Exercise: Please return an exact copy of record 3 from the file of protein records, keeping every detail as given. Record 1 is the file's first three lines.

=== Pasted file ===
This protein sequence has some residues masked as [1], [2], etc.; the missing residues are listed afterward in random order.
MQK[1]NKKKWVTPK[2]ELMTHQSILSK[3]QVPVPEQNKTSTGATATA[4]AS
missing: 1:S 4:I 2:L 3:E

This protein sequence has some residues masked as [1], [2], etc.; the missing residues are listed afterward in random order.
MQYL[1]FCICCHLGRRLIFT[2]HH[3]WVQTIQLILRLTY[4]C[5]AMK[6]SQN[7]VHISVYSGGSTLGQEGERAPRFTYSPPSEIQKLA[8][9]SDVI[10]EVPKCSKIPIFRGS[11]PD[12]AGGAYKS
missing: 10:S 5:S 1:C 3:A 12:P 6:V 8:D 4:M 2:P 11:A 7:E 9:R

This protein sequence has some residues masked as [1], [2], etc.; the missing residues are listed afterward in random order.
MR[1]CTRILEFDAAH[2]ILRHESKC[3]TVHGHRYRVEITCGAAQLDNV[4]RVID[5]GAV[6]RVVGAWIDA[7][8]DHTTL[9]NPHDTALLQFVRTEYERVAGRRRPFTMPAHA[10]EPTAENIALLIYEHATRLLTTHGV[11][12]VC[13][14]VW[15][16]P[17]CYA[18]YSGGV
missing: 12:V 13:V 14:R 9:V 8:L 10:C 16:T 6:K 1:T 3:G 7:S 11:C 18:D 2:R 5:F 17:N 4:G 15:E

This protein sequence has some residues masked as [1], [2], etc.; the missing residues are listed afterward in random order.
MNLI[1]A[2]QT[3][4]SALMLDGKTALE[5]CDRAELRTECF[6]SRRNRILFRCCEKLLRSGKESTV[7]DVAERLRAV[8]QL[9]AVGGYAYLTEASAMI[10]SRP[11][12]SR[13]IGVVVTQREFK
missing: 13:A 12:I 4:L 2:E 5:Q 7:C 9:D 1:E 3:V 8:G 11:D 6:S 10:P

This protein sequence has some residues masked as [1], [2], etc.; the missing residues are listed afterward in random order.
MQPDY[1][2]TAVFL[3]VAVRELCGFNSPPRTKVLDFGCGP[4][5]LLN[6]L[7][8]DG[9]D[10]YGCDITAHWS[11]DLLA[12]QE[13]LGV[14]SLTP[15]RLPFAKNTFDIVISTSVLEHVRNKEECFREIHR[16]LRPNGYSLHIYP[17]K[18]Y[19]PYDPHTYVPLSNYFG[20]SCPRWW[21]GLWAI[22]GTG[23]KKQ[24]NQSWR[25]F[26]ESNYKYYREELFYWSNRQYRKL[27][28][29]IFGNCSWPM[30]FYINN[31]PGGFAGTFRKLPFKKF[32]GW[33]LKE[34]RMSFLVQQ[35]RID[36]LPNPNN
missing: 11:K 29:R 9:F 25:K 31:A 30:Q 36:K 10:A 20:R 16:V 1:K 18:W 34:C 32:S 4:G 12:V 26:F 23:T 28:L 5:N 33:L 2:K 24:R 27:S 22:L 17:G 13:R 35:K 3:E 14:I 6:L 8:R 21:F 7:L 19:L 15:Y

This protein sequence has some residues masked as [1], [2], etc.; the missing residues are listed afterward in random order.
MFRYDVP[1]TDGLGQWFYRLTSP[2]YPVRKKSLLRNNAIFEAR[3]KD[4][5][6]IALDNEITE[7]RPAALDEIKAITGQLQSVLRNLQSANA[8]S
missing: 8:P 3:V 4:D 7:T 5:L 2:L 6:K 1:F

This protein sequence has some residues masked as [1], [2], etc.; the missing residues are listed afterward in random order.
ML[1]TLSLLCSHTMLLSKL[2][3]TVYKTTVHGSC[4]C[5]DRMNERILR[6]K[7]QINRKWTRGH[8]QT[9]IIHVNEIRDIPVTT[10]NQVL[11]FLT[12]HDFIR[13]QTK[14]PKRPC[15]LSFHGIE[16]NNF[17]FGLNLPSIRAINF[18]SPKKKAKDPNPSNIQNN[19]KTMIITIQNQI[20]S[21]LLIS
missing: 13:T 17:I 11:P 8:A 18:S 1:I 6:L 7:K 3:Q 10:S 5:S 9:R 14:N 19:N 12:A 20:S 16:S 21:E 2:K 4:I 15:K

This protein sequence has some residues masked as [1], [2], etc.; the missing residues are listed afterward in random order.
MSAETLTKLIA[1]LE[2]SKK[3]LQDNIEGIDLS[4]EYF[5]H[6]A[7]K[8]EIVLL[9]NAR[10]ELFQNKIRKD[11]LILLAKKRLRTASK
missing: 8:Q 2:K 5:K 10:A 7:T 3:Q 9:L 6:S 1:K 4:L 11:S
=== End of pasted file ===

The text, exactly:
This protein sequence has some residues masked as [1], [2], etc.; the missing residues are listed afterward in random order.
MR[1]CTRILEFDAAH[2]ILRHESKC[3]TVHGHRYRVEITCGAAQLDNV[4]RVID[5]GAV[6]RVVGAWIDA[7][8]DHTTL[9]NPHDTALLQFVRTEYERVAGRRRPFTMPAHA[10]EPTAENIALLIYEHATRLLTTHGV[11][12]VC[13][14]VW[15][16]P[17]CYA[18]YSGGV
missing: 12:V 13:V 14:R 9:V 8:L 10:C 16:T 6:K 1:T 3:G 7:S 11:C 18:D 2:R 5:F 17:N 4:G 15:E